KUALA LUMPUR (Aug 15): Malaysia’s two largest glovemakers single-handedly dragged Bursa Malaysia KLCI into the red this week, following the sharpest weekly sell-off in the segment since the start of the year.
Notwithstanding gains in banking and Genting stocks, the benchmark index slipped on losses in Top Glove Corp Bhd and Hartalega Holdings Bhd to settle at 1,564.59 points — down 13.55 points or 0.86% lower from 1,578.14 last Friday.
Excluding the two counters, the KLCI could have risen by 1.55% to close above the 1,600-point mark.
Top Glove’s 15.35% decline alone more than offset gains contributed by KLCI’s five biggest gainers this week — Public Bank Bhd, Malayan Banking Bhd, CIMB Group Holdings Bhd, Genting Malaysia Bhd and Genting Bhd.
Top Glove dragged the KLCI by 23.33 points, while the five counters combined supported the index by 21.54 points. On Friday, Top Glove settled near its one-month low of RM23.82.
Hartalega, meanwhile, plunged 16.3% this week to RM16.02, dragging the KLCI by 14.66 points.
The pull-back came after all seven glovemakers on the local exchange touched fresh record highs last week. The decline was accelerated by news that Russia had granted regulatory approval to a COVID-19 vaccine.
On Friday, sentiment further soured as one broker is reportedly halting contra transactions on glove stocks beginning next week.
Supermax Corp Bhd, which posted super profit for its April-June quarter this week, fell 21.82% on-week to RM17.92. Kossan Rubber Industries Bhd sank 24.13% to RM14.40. Also down were other small-cap glovemakers, which retreated between 22% and 41%.
Shares of companies which have announced they are venturing into glove making, on the other hand, traded mixed over the week.
Among them, Inix Technologies Holdings Bhd fell 30.61% on-week. From its Tuesday peak, the counter fell 58.53% or 48 sen to settle at 34 sen. Also down, albeit by just 1 sen or 10%, was AT Systematization Bhd.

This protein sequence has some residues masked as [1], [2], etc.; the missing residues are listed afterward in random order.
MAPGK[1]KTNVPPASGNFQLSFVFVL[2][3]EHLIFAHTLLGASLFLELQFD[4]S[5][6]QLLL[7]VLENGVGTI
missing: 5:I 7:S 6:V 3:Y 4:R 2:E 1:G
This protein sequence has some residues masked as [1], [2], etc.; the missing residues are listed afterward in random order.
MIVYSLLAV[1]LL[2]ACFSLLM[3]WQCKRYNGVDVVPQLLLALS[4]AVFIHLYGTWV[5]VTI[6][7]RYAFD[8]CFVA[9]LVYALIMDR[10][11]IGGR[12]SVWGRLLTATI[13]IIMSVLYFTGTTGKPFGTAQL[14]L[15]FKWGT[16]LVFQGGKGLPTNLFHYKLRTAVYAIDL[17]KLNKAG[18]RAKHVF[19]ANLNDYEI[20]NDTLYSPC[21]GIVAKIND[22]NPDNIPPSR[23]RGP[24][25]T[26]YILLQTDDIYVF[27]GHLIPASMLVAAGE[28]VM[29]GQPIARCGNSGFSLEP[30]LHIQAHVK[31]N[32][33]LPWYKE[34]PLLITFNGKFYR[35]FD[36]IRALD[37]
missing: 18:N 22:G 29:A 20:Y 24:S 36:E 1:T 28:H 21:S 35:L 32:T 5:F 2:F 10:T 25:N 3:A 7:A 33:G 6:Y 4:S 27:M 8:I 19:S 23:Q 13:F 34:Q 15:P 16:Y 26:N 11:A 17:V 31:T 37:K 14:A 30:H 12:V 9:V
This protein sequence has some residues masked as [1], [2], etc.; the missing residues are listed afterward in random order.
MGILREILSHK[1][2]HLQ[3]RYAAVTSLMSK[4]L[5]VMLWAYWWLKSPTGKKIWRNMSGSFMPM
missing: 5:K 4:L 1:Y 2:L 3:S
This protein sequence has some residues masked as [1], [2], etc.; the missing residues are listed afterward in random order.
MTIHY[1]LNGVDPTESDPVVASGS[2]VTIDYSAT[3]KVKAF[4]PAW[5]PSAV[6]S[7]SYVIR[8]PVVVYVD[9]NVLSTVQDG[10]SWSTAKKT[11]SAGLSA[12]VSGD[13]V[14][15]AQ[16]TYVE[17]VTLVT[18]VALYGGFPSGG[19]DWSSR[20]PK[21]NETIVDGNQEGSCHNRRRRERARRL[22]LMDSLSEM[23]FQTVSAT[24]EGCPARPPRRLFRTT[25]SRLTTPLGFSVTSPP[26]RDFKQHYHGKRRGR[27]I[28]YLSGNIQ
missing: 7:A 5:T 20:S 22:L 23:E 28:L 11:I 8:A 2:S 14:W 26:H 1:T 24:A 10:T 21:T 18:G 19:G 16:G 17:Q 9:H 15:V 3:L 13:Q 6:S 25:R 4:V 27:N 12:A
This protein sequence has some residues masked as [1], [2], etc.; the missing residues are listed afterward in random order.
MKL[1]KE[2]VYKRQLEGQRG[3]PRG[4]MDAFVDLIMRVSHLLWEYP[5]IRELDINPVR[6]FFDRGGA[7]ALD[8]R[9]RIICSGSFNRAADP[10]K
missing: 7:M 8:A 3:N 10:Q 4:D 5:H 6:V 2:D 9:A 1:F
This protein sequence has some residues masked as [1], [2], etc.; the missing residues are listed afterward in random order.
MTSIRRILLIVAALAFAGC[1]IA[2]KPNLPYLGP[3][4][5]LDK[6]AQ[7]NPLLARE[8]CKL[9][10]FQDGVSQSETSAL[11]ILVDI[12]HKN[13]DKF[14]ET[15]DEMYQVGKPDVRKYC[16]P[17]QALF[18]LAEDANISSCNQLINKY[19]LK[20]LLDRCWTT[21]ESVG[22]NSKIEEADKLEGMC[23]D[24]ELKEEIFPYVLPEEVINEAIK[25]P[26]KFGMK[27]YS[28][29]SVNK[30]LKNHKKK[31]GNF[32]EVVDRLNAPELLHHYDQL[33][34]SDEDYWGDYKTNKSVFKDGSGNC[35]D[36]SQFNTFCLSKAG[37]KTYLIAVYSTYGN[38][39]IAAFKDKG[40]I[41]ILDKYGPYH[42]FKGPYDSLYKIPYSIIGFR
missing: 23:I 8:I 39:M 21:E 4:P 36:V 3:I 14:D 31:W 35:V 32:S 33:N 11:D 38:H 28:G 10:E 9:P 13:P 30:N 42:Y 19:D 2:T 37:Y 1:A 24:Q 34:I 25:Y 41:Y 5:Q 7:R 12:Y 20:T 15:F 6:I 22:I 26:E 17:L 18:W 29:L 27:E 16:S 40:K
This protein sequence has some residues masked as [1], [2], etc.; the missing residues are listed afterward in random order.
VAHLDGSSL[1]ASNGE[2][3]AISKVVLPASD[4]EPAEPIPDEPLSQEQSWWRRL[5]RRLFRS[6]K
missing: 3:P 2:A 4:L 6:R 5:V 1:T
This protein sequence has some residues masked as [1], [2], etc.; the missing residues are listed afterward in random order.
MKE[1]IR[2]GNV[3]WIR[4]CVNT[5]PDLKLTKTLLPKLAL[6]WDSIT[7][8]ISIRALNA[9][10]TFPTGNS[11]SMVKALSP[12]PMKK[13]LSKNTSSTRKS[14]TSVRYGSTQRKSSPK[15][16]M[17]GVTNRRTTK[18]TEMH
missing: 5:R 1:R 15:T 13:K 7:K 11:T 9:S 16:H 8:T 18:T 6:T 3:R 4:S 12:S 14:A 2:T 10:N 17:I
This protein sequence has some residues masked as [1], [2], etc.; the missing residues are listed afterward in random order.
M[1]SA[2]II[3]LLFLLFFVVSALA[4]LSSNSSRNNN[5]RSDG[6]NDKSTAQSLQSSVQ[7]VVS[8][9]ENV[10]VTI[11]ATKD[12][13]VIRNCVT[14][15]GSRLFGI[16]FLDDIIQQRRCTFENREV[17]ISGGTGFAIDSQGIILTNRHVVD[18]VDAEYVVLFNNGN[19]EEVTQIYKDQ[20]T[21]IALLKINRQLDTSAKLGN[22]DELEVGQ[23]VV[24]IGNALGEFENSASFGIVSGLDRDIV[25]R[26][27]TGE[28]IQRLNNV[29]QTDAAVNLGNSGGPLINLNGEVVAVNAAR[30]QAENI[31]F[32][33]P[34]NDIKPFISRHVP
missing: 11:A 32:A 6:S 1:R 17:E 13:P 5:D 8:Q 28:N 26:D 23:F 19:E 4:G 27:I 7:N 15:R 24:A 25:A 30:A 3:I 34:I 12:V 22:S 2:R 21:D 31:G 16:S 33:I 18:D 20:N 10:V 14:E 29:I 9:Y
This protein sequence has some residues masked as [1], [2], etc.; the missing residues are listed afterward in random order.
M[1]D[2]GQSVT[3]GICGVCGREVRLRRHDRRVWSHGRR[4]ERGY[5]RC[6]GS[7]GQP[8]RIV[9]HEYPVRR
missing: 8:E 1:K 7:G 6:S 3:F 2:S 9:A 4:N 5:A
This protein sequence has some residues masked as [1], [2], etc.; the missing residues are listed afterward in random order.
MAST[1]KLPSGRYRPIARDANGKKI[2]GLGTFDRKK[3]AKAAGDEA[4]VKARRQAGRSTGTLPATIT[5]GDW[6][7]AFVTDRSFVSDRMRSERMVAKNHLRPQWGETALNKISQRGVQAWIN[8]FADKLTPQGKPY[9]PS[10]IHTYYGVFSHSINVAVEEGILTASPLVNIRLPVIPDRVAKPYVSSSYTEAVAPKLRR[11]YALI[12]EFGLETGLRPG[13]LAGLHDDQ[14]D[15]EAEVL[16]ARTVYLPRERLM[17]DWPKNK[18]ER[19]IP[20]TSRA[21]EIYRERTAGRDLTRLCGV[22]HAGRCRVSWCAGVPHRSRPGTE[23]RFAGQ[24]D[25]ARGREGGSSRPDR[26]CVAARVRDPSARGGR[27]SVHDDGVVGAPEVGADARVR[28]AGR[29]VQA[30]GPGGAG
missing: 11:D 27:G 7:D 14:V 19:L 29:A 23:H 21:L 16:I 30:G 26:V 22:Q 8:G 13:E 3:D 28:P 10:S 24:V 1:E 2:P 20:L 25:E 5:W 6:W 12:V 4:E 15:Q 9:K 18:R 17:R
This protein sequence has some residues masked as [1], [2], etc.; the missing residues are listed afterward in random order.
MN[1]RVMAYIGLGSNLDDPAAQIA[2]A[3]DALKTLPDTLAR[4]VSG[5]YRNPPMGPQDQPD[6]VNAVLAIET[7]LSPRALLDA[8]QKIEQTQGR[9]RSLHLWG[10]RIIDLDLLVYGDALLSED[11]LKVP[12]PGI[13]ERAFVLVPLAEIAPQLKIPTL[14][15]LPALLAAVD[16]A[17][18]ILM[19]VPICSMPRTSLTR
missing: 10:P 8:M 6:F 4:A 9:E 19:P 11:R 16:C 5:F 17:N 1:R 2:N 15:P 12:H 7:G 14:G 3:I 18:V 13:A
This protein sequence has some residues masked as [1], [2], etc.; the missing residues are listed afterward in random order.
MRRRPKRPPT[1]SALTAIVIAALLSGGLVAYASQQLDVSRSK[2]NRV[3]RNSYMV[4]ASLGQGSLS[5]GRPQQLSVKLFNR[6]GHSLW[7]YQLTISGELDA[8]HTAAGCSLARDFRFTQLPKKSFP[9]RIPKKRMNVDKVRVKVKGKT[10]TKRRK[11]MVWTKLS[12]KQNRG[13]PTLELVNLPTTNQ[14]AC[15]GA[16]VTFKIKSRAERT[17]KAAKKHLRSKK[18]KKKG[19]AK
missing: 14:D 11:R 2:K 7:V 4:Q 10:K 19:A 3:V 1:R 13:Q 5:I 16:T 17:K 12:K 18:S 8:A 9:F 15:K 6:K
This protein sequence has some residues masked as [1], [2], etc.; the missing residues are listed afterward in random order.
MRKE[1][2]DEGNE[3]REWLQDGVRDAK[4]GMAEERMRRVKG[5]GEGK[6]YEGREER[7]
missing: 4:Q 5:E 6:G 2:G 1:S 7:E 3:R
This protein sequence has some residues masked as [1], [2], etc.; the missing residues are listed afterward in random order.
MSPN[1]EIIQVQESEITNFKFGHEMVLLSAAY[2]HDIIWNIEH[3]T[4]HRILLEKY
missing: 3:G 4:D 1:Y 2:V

Titijaya Land Bhd and Kanger International Bhd, meanwhile, booked gains of 10.87% and 70.97% respectively.
Small-cap fervour cools as GDP contraction hits
Malaysia’s small-cap stocks also saw its rally put to a halt, ending a two-week period of irrational trading on Bursa Malaysia, in light of the steep 17.1% decline in Malaysia’s 2Q20 GDP.
The Bursa Malaysia Small Cap Index retreated 4.64% this week, led by declines in healthcare and technology stocks, which had enjoyed a good run over the last month.
The ACE Index, meanwhile, fell 6.85% after rising 20% last week — but not before touching a new record high on Tuesday.
Across Bursa Malaysia, weekly trading volume was the highest on record with 90.65 billion shares traded — although there are signs of slowing down to July levels.
“A lot of people got burnt,” said a retail research head in a local investment bank. “As the 2Q results dusts clears, interest could gradually shift back to blue-chips or value stocks,” the analyst added.
Profit-taking at O&G, jewellery counters
Sector-wise, oil and gas sector also caught some attention, with the Energy Index rising to its three-month high before paring gains.
Integrated oil and gas group Sapura Energy Bhd stood among the most active counters in the week with share price climbing 45% to its five-month high of 14.5 sen. The counter settled at 11.5 sen on Friday.
This was in tandem with a temporary jump in Brent crude oil price to US$45/bbl — levels last seen in March before the first global wave of the COVID-19 pandemic.
This week also saw a steep sell-off in jewellery and precious metals-related counters, with week-on-week decline of 30%-40% for Tomei Consolidated Bhd and Poh Kong Holdings Bhd from their record-high.
Spot gold price, too, came off its record-high of above US$2,000 per ounce. The commodity last traded at the US$1,950-range at the time of writing.